McDreamy Tue 17-May-11 20:37:30

once did they call you/post it/drop it through your letterbox? I woould amazed if they did!

UrsulaBuffay Tue 17-May-11 20:39:00

And the people who couldn't get an appointment while the Dr fannied about signing that? They weren't inconvenienced?

intertoyz Tue 17-May-11 20:41:18

I get charged by the GP for sick notes for my dc when they need them. I think it's a bit rich since it's a state school, and the state requires me to send them to school. And the state school requires me to produce a sick note after a certain period of sickness. For which I have to pay.

onceamai Tue 17-May-11 20:45:34

McDreamy - Yep - but I did remind her the dd was in the local private hospital, and we had saved the NHS a fortune over the years and none of us had visited the doctor in the previous three years. Recently when they cocked up over a referral for dd they were most apologetic and I had the doctor on the phone twice in one day. I am indomitable though - nearly 50 and practicing for when I'm 60!

SuchProspects Tue 17-May-11 20:49:39

It is standard practice to charge for services not covered by the NHS. And writing letters for all and sundry about your state of health is not a service covered by the NHS. But YANBU to be surprised by the charge - you should have been told when you first called to ask.

As to not examining you - be glad - your GP could have written the letter based on your notes, if he had had to examine you the charge would have been more!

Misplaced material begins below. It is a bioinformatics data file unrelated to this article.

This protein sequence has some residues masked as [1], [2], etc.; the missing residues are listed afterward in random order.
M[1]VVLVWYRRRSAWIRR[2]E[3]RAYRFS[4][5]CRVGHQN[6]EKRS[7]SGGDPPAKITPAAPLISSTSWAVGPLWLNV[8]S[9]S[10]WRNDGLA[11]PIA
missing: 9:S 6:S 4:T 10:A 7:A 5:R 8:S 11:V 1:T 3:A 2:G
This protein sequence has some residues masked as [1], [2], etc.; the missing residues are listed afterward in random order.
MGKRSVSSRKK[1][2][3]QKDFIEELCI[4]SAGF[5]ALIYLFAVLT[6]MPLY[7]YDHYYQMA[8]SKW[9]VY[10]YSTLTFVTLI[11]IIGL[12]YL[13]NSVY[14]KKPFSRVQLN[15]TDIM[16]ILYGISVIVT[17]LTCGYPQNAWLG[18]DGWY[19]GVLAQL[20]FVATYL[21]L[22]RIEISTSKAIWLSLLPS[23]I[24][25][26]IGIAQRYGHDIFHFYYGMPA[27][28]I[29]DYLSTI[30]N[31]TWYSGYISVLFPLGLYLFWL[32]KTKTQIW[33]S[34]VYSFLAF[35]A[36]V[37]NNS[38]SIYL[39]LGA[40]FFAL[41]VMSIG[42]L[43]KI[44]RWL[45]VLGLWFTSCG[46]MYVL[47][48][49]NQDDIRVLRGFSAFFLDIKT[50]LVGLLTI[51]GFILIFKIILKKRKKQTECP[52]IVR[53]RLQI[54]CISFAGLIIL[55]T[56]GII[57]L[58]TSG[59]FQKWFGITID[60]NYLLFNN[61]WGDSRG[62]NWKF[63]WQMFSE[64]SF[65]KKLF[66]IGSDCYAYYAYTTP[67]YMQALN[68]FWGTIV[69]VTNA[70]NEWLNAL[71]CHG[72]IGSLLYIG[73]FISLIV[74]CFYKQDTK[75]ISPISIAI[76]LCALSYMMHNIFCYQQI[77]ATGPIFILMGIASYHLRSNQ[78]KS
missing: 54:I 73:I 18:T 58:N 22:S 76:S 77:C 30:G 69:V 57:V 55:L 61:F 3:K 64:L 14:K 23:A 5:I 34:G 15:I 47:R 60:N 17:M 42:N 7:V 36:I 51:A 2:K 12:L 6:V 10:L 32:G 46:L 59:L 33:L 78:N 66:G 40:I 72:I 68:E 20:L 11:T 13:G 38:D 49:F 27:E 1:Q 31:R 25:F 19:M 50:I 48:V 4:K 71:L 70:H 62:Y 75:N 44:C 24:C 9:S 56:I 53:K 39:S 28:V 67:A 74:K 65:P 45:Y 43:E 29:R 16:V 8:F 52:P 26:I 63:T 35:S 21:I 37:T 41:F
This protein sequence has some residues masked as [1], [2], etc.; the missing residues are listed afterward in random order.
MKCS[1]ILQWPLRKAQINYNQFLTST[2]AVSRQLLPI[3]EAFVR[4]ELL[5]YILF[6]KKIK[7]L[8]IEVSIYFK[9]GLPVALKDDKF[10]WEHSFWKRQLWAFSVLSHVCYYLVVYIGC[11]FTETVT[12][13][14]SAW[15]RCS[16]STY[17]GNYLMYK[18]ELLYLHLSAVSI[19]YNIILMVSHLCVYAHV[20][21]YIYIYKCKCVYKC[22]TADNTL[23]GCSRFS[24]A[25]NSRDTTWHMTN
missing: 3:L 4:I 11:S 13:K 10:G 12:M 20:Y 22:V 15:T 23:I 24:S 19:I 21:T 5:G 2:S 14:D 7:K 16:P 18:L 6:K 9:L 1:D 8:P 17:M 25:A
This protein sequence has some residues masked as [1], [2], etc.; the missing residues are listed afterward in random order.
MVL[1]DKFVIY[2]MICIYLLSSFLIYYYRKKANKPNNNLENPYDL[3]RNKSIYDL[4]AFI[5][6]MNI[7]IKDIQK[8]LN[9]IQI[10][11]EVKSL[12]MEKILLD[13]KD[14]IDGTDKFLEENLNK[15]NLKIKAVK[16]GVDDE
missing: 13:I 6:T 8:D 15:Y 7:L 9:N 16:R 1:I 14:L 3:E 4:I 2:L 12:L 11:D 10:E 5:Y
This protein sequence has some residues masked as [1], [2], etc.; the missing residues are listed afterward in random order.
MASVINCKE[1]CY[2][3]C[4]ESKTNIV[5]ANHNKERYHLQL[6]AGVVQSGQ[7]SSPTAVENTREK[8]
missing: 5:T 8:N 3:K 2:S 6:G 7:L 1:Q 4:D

floweryblue Tue 17-May-11 21:01:34

I had to cancel a holiday when my grandad was dying. When I submitted the claim to the insurance company I expected our GP to charge me for the part of my claim that she filled in, there was a tariff on the wall at reception indicating chargeable services and rates. No idea if the insurance paid for her time but I was never asked for any money.

midoriway Tue 17-May-11 22:01:30

I'll tell you what is cheeky though. My GP will not let you make requests for these things without you booking an appointment, so not only does he get the cash for writing the letter, I presume he charges the NHS the appointment time.

messymammy Tue 17-May-11 22:03:23

try €60 and get back to me!

Sassybeast Tue 17-May-11 22:06:28


canyou Tue 17-May-11 22:10:03

I am with Messymammy [who I guess is also in Irl]

parakeet Tue 17-May-11 22:14:42

Midoriway - GPs do not charge the NHS per appointment.

magicmelons Tue 17-May-11 22:25:31

yabu, not NHS work, Why should the NHS fund your holioday plans.

NulliusInVerba Tue 17-May-11 22:39:56

To be fair I dont think OP was asking if the charge was unreasonable.....

I personally think the charge is reasonable. Its not part of the NHS to give you permission to fly. But I agree with you they should have let you know, and not assumed you knew that there would be a charge.

If you want to go on holiday though, 20 quid isnt that much is it.

midoriway Tue 17-May-11 22:55:46

Canyou- Do they not? I thought they invoiced the NHS per 15 mins per patient seen, or some such. The more people through the door, the more the GP invoices the NHS. If this is not the case, I withdraw my libelous comment immediatly. No that my GP would probably care, he has already been up in front of the GMC for creative accounting.